Wednesday, January 23, 2008

It's not always funny

On Thursday, January 17, Sayed Rawi was robbed and murdered at his store on Highway 158 in Caswell County. My family and I had known Sayed for several years. While his store was not on my normal travel route, I would stop there every week or two to discuss politics and the changing socio-economic trends in Caswell County. Yes, that translates to a B.S. session. Sayed was an artist who operated a store as a way to have a place to paint and display his work. My art IQ is pretty low, so I am not sure that I understood his work, but it was pretty good. A few years ago, The Center for Creative Leadership in Greensboro had a show of his work. My family and I attended the opening night reception there and we were almost as excited as he was about the reactions of other people to his work.

On Thursday, with school cancelled due to weather, three young black men entered his store, robbed him, and shot him to death. Within 12 hours, the three had been arrested and charged with his murder.

On Friday morning, I went to the Caswell County Courthouse for details on the first hearing for the three killers. I arrived around 10:00 A.M. and sat listening to the twenty or so family members of the killers discuss the incident. Many wondered how their children could have done such a terrible thing. Several were concerned about the death penalty in the case. The talk around the courthouse and among family members was that the 16 year old had confessed to shooting Sayed twice in the face. The police had arrested two of the killers a couple of hours later not more than 15 miles away in the car described by witnesses as the getaway car. Questioning of those two led to the arrest a few hours later of the 16 year old. By the time of the hearing Friday, the Sheriff's Department apparently had the three killers, a confession, the car, evidence from the store in the car, the weapon, and the person from whom the weapon was obtained.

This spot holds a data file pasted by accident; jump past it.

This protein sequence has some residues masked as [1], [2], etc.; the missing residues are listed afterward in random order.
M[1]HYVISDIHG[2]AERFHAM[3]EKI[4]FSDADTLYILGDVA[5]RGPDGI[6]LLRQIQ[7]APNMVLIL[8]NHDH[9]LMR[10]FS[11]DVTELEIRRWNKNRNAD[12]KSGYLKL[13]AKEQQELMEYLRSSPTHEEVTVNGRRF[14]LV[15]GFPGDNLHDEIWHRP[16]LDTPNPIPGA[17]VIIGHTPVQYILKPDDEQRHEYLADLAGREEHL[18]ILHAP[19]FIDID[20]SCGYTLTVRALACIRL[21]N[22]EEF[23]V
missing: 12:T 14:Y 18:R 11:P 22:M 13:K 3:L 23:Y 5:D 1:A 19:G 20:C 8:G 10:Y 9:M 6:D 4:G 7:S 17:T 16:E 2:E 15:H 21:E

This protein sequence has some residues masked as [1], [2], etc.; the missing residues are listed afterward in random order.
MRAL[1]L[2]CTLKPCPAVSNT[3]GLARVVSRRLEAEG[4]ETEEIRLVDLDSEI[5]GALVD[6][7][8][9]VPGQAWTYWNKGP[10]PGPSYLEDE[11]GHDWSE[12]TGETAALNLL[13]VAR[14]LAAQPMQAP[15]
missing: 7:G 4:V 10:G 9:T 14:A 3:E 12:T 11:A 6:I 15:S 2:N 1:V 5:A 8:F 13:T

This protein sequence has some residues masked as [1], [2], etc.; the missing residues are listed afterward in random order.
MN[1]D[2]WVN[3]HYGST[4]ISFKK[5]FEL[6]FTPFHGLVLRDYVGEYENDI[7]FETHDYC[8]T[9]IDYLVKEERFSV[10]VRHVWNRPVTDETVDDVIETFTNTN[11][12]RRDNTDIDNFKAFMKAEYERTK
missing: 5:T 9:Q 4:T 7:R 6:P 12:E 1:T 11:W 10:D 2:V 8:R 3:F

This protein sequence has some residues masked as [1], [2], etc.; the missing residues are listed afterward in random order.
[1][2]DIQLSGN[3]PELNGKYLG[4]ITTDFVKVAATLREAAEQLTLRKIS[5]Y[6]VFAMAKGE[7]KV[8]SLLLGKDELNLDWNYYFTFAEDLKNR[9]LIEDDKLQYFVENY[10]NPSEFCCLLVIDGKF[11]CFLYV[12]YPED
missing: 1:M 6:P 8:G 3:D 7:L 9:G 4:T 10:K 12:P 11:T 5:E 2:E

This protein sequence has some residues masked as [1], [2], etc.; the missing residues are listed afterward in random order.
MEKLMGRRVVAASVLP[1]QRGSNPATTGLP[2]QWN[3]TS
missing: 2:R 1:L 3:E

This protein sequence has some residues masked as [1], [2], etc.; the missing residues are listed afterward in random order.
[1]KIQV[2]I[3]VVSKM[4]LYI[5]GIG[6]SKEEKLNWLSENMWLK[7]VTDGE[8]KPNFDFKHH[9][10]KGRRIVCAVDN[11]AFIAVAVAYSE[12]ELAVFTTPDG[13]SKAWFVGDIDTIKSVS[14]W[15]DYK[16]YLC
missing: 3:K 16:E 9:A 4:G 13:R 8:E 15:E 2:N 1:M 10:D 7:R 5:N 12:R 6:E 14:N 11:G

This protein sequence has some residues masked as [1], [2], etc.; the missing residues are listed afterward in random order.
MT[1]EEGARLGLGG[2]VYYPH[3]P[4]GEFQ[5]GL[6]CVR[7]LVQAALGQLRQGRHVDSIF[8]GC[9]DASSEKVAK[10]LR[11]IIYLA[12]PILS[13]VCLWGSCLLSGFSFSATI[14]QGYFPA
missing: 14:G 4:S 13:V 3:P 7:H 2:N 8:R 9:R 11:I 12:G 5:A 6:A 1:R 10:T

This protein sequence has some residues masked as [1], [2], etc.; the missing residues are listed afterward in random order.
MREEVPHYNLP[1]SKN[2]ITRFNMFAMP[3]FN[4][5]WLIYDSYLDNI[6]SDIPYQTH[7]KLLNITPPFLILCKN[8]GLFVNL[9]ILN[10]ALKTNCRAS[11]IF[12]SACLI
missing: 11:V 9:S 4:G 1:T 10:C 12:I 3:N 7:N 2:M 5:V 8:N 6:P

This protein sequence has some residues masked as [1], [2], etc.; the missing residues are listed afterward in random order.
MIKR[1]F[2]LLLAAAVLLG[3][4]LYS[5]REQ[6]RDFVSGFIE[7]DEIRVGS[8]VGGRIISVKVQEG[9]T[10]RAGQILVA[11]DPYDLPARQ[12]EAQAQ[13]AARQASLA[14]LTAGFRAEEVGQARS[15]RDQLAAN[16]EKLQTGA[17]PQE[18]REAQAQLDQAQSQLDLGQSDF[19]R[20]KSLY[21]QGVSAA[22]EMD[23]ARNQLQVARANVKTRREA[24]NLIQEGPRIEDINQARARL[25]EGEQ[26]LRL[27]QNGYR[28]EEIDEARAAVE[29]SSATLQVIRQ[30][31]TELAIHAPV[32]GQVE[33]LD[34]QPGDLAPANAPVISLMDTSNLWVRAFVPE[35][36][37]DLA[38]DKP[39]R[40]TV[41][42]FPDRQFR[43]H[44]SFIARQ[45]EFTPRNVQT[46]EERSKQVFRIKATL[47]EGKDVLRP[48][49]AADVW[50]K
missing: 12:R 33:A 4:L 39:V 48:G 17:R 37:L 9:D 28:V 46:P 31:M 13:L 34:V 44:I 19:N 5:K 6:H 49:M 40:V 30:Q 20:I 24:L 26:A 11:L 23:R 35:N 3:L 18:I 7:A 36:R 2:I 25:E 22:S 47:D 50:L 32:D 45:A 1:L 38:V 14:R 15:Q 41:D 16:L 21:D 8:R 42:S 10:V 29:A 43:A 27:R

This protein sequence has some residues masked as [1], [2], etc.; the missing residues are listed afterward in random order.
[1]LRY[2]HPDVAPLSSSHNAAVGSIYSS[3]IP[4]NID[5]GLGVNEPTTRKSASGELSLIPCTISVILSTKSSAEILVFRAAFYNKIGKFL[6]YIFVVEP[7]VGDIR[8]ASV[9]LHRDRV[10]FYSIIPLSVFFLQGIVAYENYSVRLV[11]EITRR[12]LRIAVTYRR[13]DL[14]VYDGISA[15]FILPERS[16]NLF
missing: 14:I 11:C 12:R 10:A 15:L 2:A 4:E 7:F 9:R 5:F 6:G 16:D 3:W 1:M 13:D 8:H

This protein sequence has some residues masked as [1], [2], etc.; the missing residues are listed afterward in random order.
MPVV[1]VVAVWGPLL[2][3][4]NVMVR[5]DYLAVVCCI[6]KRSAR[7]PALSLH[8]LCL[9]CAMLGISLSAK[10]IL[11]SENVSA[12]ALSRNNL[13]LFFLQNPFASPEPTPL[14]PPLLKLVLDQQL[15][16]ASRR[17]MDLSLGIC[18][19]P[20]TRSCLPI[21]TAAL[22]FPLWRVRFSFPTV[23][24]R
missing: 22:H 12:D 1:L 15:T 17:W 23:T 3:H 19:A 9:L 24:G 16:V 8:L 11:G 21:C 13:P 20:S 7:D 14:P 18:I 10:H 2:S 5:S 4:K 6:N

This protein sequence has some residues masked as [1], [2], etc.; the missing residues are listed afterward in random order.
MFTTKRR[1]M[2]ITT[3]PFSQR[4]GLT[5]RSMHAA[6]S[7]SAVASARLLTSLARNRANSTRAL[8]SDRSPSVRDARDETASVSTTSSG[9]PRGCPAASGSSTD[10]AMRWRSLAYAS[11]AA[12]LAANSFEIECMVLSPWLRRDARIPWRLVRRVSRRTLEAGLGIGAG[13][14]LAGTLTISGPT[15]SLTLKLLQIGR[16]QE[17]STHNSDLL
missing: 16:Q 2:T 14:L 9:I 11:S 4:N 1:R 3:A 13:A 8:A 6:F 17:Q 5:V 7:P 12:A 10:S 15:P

Around noon, we were told that the hearing would be at 2:00 P.M., so I went to lunch and returned around 1:30. At that point a reporter and cameraman from Channel 8 arrived to cover the story. The change in family member attitudes was incredible!! The same people who only a couple of hours earlier had been wondering how their children had gone astray, were now claiming that the wrong people had been arrested. One women who was interviewed claimed "He wouldn't do anything like that." Only a few hours from honest concern to a state of denial unmatched in recent history.

At the hearing, the three were denied bond and informed of the charges against them. All were charged with First Degree Murder and Robbery with a dangerous weapon. The 16year old cannot face the death penalty because of his age, but it is being pursued against the 18 year old and the 20 year old. Two of the three are students, and none has a job, other than robbing and killing.

Over the weekend I read several stories about Martin Luther King Day and the need that we still have for better race relations. It was the same drivel that I read every year on this subject. This year I have a new starting point on how to improve race relations. We could all get along better if your kids weren't robbing and killing my friends.


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